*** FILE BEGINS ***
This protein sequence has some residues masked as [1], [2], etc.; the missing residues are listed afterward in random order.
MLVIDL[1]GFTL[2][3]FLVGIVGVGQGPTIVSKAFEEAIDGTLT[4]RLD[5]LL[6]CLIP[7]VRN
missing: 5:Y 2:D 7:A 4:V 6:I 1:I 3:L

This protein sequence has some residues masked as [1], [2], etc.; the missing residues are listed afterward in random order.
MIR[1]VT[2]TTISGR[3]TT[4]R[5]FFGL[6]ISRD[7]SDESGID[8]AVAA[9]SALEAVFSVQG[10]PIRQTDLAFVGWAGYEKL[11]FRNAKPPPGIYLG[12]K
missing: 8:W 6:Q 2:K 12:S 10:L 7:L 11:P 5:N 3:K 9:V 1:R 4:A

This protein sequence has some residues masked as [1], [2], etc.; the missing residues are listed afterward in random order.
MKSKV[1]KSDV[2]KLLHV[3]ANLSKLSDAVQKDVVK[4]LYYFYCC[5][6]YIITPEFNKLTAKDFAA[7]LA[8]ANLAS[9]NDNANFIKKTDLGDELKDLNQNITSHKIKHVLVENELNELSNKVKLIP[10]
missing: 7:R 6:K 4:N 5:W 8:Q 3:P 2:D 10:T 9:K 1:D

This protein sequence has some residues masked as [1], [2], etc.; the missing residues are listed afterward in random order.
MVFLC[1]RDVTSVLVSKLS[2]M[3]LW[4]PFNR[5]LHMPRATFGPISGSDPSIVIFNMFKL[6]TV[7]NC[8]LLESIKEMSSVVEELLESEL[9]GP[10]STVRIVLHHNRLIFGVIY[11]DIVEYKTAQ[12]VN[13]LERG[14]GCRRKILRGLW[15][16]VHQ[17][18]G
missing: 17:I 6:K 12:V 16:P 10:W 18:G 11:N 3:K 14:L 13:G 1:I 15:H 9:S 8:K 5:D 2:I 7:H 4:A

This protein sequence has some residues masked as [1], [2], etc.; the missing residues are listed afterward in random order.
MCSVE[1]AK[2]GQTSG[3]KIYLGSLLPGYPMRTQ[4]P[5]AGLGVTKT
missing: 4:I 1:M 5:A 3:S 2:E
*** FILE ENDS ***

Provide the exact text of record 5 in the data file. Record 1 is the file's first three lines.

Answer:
This protein sequence has some residues masked as [1], [2], etc.; the missing residues are listed afterward in random order.
MCSVE[1]AK[2]GQTSG[3]KIYLGSLLPGYPMRTQ[4]P[5]AGLGVTKT
missing: 4:I 1:M 5:A 3:S 2:E